A Look through New Energy's SolarWindow Coating

Feb. 08, 2011 2:25 PM ET
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Contributor Since 2010

Daniel has been an active micro cap stock trader for 15 years. He has been a writer for Penny Stocks Daily and Penny Stock Weekly, an unbiased newsletter and stock picking service, for over six years.

When we step into the world of unlisted development stage companies that have recently climbed by several hundred percent, things most often get messy. In the case of New Energy Technologies, however, there seems to be an abundance of promise coupled with rational spending. That's not to say that NENE doesn't carry similar risks, it just means that they may have a few things going for them that others do not.

Back on October 20, 2011, New Energy was featured on CNBC's “Squawk on the Street” in a segment titled “Race to Fuel the Future”. The product is SolarWindow, which is a very thin spray on coating for windows and other surfaces that can generate meaningful amounts of electricity. The technology behind it has been called “The worlds smallest functioning solar cells” and has been published in the Journal of Renewable and Sustainable Energy of the American Institute of Physics.

Since that report filed at CNBC, the stock has climbed quite a bit for having no revenues, but product development has passed several key milestones. One was getting some external and official validation from testing done at the Florida Solar and Energy Center (FSEC). This is one place where the University of South Florida (where New Energy has a research agreement) goes to have independent testing done. This is from FSEC's website:

“The Florida Solar Energy Center (FSEC) was created by the Florida Legislature in 1975 to serve as the state’s energy research institute. The main responsibilities of the center are to conduct research, test and certify solar systems and develop education programs.”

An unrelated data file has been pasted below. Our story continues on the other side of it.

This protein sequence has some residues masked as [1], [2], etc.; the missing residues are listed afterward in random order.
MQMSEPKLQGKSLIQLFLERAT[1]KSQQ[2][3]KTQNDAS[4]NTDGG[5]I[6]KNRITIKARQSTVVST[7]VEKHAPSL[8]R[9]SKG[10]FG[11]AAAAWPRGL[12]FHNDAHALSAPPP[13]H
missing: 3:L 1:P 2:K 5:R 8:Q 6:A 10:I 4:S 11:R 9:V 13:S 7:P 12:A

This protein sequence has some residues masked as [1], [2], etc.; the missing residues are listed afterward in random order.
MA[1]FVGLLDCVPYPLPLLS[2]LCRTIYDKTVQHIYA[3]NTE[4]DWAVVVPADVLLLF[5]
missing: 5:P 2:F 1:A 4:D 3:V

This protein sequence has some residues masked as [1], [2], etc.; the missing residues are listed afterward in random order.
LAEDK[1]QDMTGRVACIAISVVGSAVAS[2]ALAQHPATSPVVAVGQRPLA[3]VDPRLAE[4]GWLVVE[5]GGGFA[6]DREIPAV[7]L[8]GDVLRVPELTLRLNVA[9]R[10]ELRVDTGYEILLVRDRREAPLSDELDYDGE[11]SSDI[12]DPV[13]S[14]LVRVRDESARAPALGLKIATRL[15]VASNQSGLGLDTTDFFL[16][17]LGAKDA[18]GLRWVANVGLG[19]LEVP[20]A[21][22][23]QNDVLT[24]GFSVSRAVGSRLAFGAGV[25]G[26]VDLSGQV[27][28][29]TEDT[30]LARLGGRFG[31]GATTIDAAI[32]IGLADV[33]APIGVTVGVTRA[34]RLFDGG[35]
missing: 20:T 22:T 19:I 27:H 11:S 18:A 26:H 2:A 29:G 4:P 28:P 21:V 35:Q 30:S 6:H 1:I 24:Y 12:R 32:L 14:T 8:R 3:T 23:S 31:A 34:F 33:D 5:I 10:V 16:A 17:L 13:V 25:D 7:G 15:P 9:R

The results that New Energy got from their SolarWindow application were surprisingly good. Engineers were able to demonstrate a cost savings of $40,000 to $70,000 per year for one 40-story building, as opposed to only $20,000 in savings for a rooftop installation on the same building. What is also interesting is that the product has been shown to produce electricity from artificial sources of light better than traditional solar technology. This can provide additional savings in the winter when interior building lights are used more. SolarWindow works both ways and can turn this light back into some energy.

The company has made several strides with respect to future commercialization recently as well. One big impediment that may be mostly conquered has to do with the transparency of the early product. They have been able to secure technology making it a lot easier to see through. Additionally, they are slowly building their patent portfolio and securing additional technologies to enhance the efficiency, performance and durability of the product and bring manufacturing cost's down. They are also trying to bolster their commercial protection.

Up until now, the company has funded their research primarily with agreements at leading universities and other facilities. They have also shown very modest expenses over the last two years, and although continued dilution is unavoidable, 60 million shares that are currently outstanding is by no means unsustainable. They also have a little bit of cash built up and believe they can market the product through some of their existing channels. It remains to be seen how big the slice New Energy will have to give up to these channels that helped them create the product, but it will likely be pretty substantial. A $120 million market cap right now, however, does not seem completely outrageous.

The company seems to be heading full steam with every indication of a final tweaking stage underway, but there is still no definitive time line for a product launch. The company looks to benefit from some government funding, and has started to ramp up personnel as well, recently hiring Andrew T. Farago as C.O.O. who has 16 years of experience nurturing growth companies.

Meanwhile, the companies other product, MotionPower is seeing some similar advances and positive testing results, although they are yet to obtain outside confirmation. The system captures electricity from decelerating cars and trucks that drive over top of the unit which helps them slowdown and captures the energy that would have been lost in braking.

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